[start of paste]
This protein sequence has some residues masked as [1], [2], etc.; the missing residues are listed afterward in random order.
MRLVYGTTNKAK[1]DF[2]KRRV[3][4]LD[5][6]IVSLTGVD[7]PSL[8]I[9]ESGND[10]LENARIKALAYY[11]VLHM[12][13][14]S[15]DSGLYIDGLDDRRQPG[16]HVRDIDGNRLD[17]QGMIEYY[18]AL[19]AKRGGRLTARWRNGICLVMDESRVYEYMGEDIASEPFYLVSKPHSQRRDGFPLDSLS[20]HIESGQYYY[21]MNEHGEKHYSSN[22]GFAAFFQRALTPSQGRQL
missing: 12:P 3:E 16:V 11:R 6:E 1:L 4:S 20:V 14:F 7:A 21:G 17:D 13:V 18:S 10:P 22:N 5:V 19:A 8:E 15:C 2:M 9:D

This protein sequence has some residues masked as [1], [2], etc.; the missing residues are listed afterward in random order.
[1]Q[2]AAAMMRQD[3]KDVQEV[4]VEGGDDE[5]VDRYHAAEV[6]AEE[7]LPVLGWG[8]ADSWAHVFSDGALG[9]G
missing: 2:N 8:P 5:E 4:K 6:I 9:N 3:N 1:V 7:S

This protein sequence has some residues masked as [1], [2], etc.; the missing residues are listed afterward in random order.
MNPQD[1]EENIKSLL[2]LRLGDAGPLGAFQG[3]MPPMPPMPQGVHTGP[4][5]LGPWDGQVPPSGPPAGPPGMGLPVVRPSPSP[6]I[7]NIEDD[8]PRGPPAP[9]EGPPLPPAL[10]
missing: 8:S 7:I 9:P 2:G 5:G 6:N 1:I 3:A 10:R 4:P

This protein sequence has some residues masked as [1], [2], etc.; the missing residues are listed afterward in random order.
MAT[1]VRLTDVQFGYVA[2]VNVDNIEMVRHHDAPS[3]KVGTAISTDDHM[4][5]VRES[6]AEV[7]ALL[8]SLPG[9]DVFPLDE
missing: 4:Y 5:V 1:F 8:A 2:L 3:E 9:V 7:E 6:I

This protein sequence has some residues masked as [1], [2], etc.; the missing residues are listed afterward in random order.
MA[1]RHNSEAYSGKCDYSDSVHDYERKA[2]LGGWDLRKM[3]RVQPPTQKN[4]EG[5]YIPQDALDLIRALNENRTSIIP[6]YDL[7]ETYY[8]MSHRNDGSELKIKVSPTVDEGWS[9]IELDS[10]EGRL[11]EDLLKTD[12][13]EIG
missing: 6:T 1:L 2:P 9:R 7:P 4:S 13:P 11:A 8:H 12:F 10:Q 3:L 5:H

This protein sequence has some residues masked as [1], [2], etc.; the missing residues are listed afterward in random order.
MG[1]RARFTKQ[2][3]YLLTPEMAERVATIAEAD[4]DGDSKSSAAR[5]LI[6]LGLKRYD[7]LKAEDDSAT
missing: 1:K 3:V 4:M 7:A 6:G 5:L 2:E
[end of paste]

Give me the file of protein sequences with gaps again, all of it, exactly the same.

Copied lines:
This protein sequence has some residues masked as [1], [2], etc.; the missing residues are listed afterward in random order.
MRLVYGTTNKAK[1]DF[2]KRRV[3][4]LD[5][6]IVSLTGVD[7]PSL[8]I[9]ESGND[10]LENARIKALAYY[11]VLHM[12][13][14]S[15]DSGLYIDGLDDRRQPG[16]HVRDIDGNRLD[17]QGMIEYY[18]AL[19]AKRGGRLTARWRNGICLVMDESRVYEYMGEDIASEPFYLVSKPHSQRRDGFPLDSLS[20]HIESGQYYY[21]MNEHGEKHYSSN[22]GFAAFFQRALTPSQGRQL
missing: 12:P 3:E 16:V 11:R 6:E 1:L 4:S 20:V 14:F 7:A 21:G 17:D 13:V 18:S 10:P 22:N 5:V 19:A 8:E 15:C 2:M 9:D

This protein sequence has some residues masked as [1], [2], etc.; the missing residues are listed afterward in random order.
[1]Q[2]AAAMMRQD[3]KDVQEV[4]VEGGDDE[5]VDRYHAAEV[6]AEE[7]LPVLGWG[8]ADSWAHVFSDGALG[9]G
missing: 2:N 8:P 5:E 4:K 6:I 9:N 3:N 1:V 7:S

This protein sequence has some residues masked as [1], [2], etc.; the missing residues are listed afterward in random order.
MNPQD[1]EENIKSLL[2]LRLGDAGPLGAFQG[3]MPPMPPMPQGVHTGP[4][5]LGPWDGQVPPSGPPAGPPGMGLPVVRPSPSP[6]I[7]NIEDD[8]PRGPPAP[9]EGPPLPPAL[10]
missing: 8:S 7:I 9:P 2:G 5:G 6:N 1:I 3:A 10:R 4:P

This protein sequence has some residues masked as [1], [2], etc.; the missing residues are listed afterward in random order.
MAT[1]VRLTDVQFGYVA[2]VNVDNIEMVRHHDAPS[3]KVGTAISTDDHM[4][5]VRES[6]AEV[7]ALL[8]SLPG[9]DVFPLDE
missing: 4:Y 5:V 1:F 8:A 2:L 3:E 9:V 7:E 6:I

This protein sequence has some residues masked as [1], [2], etc.; the missing residues are listed afterward in random order.
MA[1]RHNSEAYSGKCDYSDSVHDYERKA[2]LGGWDLRKM[3]RVQPPTQKN[4]EG[5]YIPQDALDLIRALNENRTSIIP[6]YDL[7]ETYY[8]MSHRNDGSELKIKVSPTVDEGWS[9]IELDS[10]EGRL[11]EDLLKTD[12][13]EIG
missing: 6:T 1:L 2:P 9:R 7:P 4:S 13:P 11:A 8:H 12:F 10:Q 3:L 5:H

This protein sequence has some residues masked as [1], [2], etc.; the missing residues are listed afterward in random order.
MG[1]RARFTKQ[2][3]YLLTPEMAERVATIAEAD[4]DGDSKSSAAR[5]LI[6]LGLKRYD[7]LKAEDDSAT
missing: 1:K 3:V 4:M 7:A 6:G 5:L 2:E